By Richard Hook
Running a marathon is an impressive feat. For most, to do it in under 3 hours 15 minutes is incredible. But for Abdi Dhuhulow this is the easy part.
For the past 20 years, Abdi has only had one leg to run with. The 30-year-old former refugee lost the other to a gunshot wound during the Civil War back in his homeland of Somalia.
Abdi said: “I was trying to flee the city back during the war in 1991. There were lots of guns going off and I got hit in the ankle and fell off the lorry on which I was travelling. The lorry ran over me, crushing every bone in my foot.”
The healthcare situation in Somalia was so poor that Abdi wasn’t offered surgery.
“For 13 years after my injury I was struggling to walk, I really needed an operation to fix my broken bones,” he added.
When Abdi arrived in the UK in 2004, he finally received the treatment he needed. But it was too late, and he had to have his leg amputated.
While many would have been in despair at this point, Abdi looked at the surgery as a positive thing. He said: “Before my amputation I could not even walk properly, let alone run.”
“Athletics has enabled me to overcome the difficulties I have faced.”
Initially, Abdi took up running as part of his rehab at Charing Cross Hospital but he began to show a real talent that surprised even himself.
He added: “Before the accident I didn’t do any proper running, I was more into football – but I guess it was in my DNA!”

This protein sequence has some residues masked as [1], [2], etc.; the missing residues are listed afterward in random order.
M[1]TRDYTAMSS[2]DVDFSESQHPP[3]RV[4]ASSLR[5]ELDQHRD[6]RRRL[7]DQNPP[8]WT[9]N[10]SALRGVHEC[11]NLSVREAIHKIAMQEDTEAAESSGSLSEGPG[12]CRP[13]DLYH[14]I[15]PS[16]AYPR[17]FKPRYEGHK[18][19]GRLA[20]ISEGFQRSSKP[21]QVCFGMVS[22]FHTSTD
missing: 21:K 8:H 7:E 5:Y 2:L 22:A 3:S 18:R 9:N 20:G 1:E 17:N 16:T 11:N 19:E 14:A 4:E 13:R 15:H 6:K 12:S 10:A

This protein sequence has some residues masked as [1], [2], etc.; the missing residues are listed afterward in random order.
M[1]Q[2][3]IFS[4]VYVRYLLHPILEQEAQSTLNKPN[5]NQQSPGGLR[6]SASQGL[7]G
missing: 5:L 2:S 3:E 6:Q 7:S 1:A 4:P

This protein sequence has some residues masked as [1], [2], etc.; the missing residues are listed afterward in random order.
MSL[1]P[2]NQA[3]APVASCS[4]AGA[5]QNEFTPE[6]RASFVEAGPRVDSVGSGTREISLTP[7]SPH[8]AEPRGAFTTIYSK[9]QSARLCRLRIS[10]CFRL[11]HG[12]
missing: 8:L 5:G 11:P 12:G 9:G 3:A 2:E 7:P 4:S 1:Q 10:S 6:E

After joining the Serpentine Running Club and winning the 5km run at the British Open Athletics Championships – for people with disabilities – Abdi had hoped to run for Great Britain at the Beijing Paralympics.
“When I applied to run, I was told the furthest distance amputees can do is the 400m,” he said.
Just to prove that he could, Abdi ran the 2008 London Marathon with a prosthetic leg, and finished in 3:14:40.
Abdi took that up another level when he ran this year’s Brighton Half Marathon in an incredible 1:23:19, beating over 6,000 able-bodied runners.
He now uses a specialist running leg, like four-time Paralympic champion Oscar Pistorius, but this is a major issue for Abdi: “The running leg costs £12,000.
“I was lucky to receive one from sponsorship, but there are many others in Britain, and in Africa, who are denied the opportunity to run.”
In the future, Abdi hopes to help more amputees find a path into competitive running, as well as campaigning to have distance events added to the 2012 Paralympics. With all he has already overcome, would you bet against him achieving his dream?